I’ll have a new online publication in about a week–I’ll let you know when it’s available!
Hi! If you’re in the vicinity of Doland, SD (and who isn’t?), I’ll be reading at the library on Thursday, April 24, from 5-7 p.m., with the other winners of the South Dakota State Poetry Society’s Four Quarters to a Section chapbook contest. I’d love to see you! Maybe I can get my aunt to come.
Also, I have an untitled poem forthcoming in the next edition of burntdistrict (volume 3, issue 3), which should come out in May.
1. What are you working on?
I’m revising a book of poems called Simple Machines. Frustrated with my infertility diagnosis, and the mechanical metaphor for the human body that I felt governed much of the discussion of how I should get pregnant, I responded by taking the metaphor literally and collaborating with machines.
The book is in three sections–in the first, I use the “Advanced search” feature of the online Oxford English Dictionary to make word lists from which to compose poems. I take two words that name a machine named after a person–such as “Ferris” and “wheel”–and put them in the Advanced search boxes in the OED online. That gives me a list of words that contain both the words “Ferris” and the word “wheel” in their definitions, and then I write a poem with as many of those words and as few other words as possible. In the second section of Simple Machines, I write erasures, another kind of “mechanical” poetry, of scientific articles about artificial intelligence. I respond to a book I had as a child called How Your Body Works: A Trip Around the Body Machine. In the third section, I make origami poems that I intend to be cut out of the book, folded, and manipulated to make poems–poem machines, in homage to the language machine in Gulliver’s Travels.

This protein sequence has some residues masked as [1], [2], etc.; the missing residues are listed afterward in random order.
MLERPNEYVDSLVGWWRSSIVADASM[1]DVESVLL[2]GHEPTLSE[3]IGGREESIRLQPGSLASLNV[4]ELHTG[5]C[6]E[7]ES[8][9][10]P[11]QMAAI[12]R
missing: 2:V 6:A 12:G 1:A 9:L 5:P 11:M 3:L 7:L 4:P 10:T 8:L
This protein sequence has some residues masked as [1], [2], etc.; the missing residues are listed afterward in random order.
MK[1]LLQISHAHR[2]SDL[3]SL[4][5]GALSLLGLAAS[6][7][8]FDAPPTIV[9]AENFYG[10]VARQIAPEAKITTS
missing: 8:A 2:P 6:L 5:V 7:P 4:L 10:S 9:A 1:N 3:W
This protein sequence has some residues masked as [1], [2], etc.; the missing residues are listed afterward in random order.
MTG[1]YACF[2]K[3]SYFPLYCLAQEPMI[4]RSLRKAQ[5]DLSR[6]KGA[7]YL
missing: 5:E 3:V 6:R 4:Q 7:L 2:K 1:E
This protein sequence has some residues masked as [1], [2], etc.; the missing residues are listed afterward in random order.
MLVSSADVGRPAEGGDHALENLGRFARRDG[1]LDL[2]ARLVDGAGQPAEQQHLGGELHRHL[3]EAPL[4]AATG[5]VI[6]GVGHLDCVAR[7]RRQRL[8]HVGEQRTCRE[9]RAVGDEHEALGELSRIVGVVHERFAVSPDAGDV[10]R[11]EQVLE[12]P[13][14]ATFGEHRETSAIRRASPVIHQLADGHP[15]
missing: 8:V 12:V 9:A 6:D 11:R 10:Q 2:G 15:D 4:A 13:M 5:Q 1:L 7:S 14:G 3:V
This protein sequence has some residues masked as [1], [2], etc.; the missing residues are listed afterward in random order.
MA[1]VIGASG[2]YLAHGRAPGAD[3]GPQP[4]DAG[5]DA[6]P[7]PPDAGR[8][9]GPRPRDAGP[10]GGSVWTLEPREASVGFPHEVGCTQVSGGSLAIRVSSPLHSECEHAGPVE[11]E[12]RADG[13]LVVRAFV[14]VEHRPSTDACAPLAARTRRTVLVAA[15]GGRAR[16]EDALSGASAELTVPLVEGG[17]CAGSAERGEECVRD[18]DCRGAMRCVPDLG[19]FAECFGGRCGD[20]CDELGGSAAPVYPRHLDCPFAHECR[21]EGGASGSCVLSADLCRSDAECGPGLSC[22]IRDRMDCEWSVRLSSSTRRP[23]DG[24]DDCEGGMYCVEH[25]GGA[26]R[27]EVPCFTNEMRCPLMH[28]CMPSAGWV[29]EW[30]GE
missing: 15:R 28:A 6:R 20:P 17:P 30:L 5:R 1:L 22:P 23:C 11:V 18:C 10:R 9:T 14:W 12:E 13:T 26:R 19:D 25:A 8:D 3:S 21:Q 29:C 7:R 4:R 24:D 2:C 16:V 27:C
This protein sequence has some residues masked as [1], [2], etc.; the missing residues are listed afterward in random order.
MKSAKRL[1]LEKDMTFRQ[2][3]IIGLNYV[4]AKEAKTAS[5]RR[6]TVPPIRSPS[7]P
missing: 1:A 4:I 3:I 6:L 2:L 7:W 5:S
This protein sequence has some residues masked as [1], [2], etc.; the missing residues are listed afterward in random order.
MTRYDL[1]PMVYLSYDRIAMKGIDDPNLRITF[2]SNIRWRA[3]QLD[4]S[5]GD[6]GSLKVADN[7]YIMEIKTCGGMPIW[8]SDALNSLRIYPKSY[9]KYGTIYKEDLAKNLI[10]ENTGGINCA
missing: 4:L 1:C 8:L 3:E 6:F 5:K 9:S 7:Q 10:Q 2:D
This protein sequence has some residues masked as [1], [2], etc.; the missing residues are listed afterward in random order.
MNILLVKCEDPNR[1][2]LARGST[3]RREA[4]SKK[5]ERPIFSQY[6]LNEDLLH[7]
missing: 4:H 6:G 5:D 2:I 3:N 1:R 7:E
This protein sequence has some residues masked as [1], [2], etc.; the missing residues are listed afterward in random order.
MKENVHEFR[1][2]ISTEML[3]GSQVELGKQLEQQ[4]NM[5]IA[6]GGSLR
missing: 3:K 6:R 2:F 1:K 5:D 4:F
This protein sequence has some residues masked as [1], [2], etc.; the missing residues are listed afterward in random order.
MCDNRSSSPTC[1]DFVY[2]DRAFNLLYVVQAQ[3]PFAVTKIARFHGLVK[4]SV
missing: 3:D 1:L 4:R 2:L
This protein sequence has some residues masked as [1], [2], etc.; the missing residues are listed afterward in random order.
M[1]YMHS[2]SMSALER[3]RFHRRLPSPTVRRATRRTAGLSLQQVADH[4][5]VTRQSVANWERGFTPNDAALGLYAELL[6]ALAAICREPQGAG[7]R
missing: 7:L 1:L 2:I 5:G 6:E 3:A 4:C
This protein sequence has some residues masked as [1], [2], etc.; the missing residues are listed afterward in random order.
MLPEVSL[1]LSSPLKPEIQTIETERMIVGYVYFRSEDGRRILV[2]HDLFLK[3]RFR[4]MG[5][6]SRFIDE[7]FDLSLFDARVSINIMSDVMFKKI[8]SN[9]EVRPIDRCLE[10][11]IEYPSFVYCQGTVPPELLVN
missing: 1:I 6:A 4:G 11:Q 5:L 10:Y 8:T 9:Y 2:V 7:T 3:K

2. How does your work differ from others of its genre?
I do intend for the poems to have a physical life of their own off of the printed page, or at least cut out from the rest of the printed pages in the book. Sometimes, the word list poems can seem a bit crazy-lyrical, but that’s not that different from what others are doing. I guess I can’t really be crazy-lyrical without some kind of help. From a computer. Like a nerd. I over-think poems and kill them, so this mechanical process forces me to think in a different way, to puzzle out the most lyrical and true sentences lurking in the word lists.
3. Why do you write what you do?
I love words. Once we can put the OED online and make it searchable, the hidden connections between words can finally be apparent to us–we can use computers to help us be more creative as humans. Vernor Vinge calls this collaboration “Intelligence Amplification,” or IA, as opposed to AI. I see it as a way to embrace new technologies without being afraid of them, and my natural state tends to be fear. There are words that are having relationships without us, and we can watch if we just have computers to help! It’s like word pron, the OED online. Not LIKE word pron; it IS word pron.
4. How does your writing process work?
HA! If I could tell you I would do it and then I’d always be writing and I’d always be happy. Isn’t that the poet’s dream? I try to write every day, and my job gets in the way, or it feels routine and not poem-y. Then, I try to write when I’m inspired, and that’s rare. Then, I try to write when I’m drinking, and then I fall asleep. I write when I can. It usually starts with a deep dive into the dictionary. Then I compose. Then I revise until my eyes bleed. Then I send stuff out once I can’t stand to look at it anymore. Then I feel a deep sense of shame.
Next up are two great writers–one a poet and one a lyrical nonfiction writer. Both of them are close friends of mine I met when we all lived in Salt Lake City. They’ll post by April 30. In alphabetical order:
Harmony Button is a contributing editor at PaperTape Magazine and the English Department Chair of the Waterford School in Utah. Her work has been nominated for Pushcart and Best of the Web awards, and has appeared in journals such as Colorado Review, Chicago Quarterly, Southwestern American Lit, Cobalt, Rock & Sling, Drafthorse, and Ithaca Lit. Her blog is http://harmonybutton.wordpress.com/.
Nicole Sheets is an assistant professor of English at Whitworth University in Spokane, Washington. She blogs about style for Wanderlust & Lipstick, a women’s travel company based in Seattle. She’s the web editor for Rock & Sling (rockandsling.com) and the editor of How To Pack For Church Camp, an online anthology of creative nonfiction. You can find her blog at http://wanderlustandlipstick.com/blogs/wanderchic/.
My first full-length collection of poetry, I Might Be Mistaken, will be published in July 2015 by Word Poetry and will be available for pre-order in April of 2015. Right now, you can purchase my chapbook The Circus of Forgetting from dancing girl press, and my chapbook The Verge of Thirst is available from the South Dakota State Poetry Society via amazon.com.
You can read a poem of mine at Project MUSE.